Big builders, bad govt to blame as Karachi disappears under water

New roads with no drainage and high-rises on nullahs are key factors.

Dr Noman Ahmed August 05, 2013
A section of the Korangi road washed away under the rising waters of the Malir river. PHOTO: ONLINE

KARACHI: If you are asking why the torrential rains on August 3 in Karachi led to a complete breakdown in normal urban life, all you need to do is look around you.

By now most people will agree and know from the experience of previous monsoons, that our roads are poorly designed and managed as is our sewage and storm drain networks. This is why no one could use Karachi’s roads as the drains overflowed. Hundreds of stranded vehicles further restricted road use.

These are just a few reasons why, in just 20 hours, 14 people drowned, were electrocuted or died when structures caved in. This exposes the grave shortcomings in the planning, development and management of this megalopolis which is home to over eight percent of the national population.

Mega-project and commercialisation

Sohrab Goth amply demonstrates the failure of the mega project approach. The city authorities may have partially tackled traffic problems by building roads and flyovers but they did so at the cost of the storm drain and sewage network. The road and flyover contractors only did the work they were assigned - building retaining walls and road paraphernalia! No heed was paid to the spill and gush of rain water that not only gathers locally but also collects across the flyover itself. This is why Rashid Minhas Road, Shahrah-e-Pakistan and adjoining lanes were inundated within a few hours of the rains.

The problem is that the market mechanism is now a key stake in decision-making. The CDGK’s new commercialization policy and byelaws in January 2004 are a glaring example. More than 27 major corridors were commercialised. The decision obviously came from the City Council, but it was actually a victory for the all-powerful lobby of real estate builders who have been vying for this for a long time.

Departmental sources revealed that subsequently the only studies or base work undertaken towards this end were the working on the distribution of commercial gains and revenue sharing. The intensity of the load on infrastructure, such as water supply, electricity, sanitation, drainage transportation and parking space, was not taken into consideration. It was criminally assumed that by earning revenue in cash, the vices of development would be dealt away with. Spot commercialization is already taking place in various areas.

According to an empirical calculation, it was found that developers shall be able to maximize the profits to an exorbitant scale of 225 percent.

Absence of bulk drainage

Prime corridors, including II Chundrigar Road, Shahrah-e-Faisal, Shaheed-e-Millat Road, Karsaz Road, Maulvi Tamizuddin Khan Road and Shahrah-e-Pakistan all turned into pools which vehicles could not cross. It is not that these streets do not have storm drains. Even before Partition, some of the sideways of these streets were laid with appropriately large ones. The hierarchy continued to the secondary and tertiary level streets and by-lanes.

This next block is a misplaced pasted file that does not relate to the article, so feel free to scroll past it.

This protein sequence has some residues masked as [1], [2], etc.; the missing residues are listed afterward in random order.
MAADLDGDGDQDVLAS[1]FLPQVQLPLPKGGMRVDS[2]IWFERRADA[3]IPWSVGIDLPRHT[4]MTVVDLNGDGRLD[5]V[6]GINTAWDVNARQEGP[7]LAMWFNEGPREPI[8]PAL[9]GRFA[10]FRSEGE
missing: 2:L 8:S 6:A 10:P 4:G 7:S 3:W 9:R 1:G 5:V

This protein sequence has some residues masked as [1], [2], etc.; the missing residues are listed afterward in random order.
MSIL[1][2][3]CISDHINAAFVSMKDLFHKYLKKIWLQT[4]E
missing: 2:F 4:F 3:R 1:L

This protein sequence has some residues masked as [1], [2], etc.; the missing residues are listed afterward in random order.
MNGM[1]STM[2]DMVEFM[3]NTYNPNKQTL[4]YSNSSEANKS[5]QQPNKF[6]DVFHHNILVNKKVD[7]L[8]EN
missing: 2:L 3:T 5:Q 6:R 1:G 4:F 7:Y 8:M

The city is also blessed with more than a dozen natural drains or nullahs which used to drain the rainwater to the sea. A reasonable environmental balance was created from the rational separation of sewerage and rain water.

As the city expanded, however, mostly in a haywire manner, the storm water drains were turned into sewerage trunks. Even planned neighbourhoods developed primary sewerage conduits ejecting into storm drains.

Then, land grabbers and builders have recklessly built on top of nullahs and shrunk their width by reclaiming their banks. Multi-storey buildings have been illegally built on top of nullahs, making it often impossible to maintain them.

The solution

An independent planning agency is urgently needed. Such an agency would lay down guidelines for urban management and ensure social justice in space allocation and use patterns.

A planning agency would coordinate with stakeholders on a neutral ground. The voices, concerns and aspirations of people of all kinds, including interest groups, would be taken into account.

This idea is not new. It has been recommended in planning exercises undertaken for Karachi so far. It now needs serious thought and implementation. Otherwise, Karachi will continue to be held back and suffer in the times to come. 

Professor Noman Ahmed is the chairman of the department of Architecture and Planning, at the NED University of Engineering and Technology, has a PhD in Civil and Building Engineering and is the author of ‘Water Supply in Karachi: Issues and Prospects’

Published in The Express Tribune, August 6th, 2013.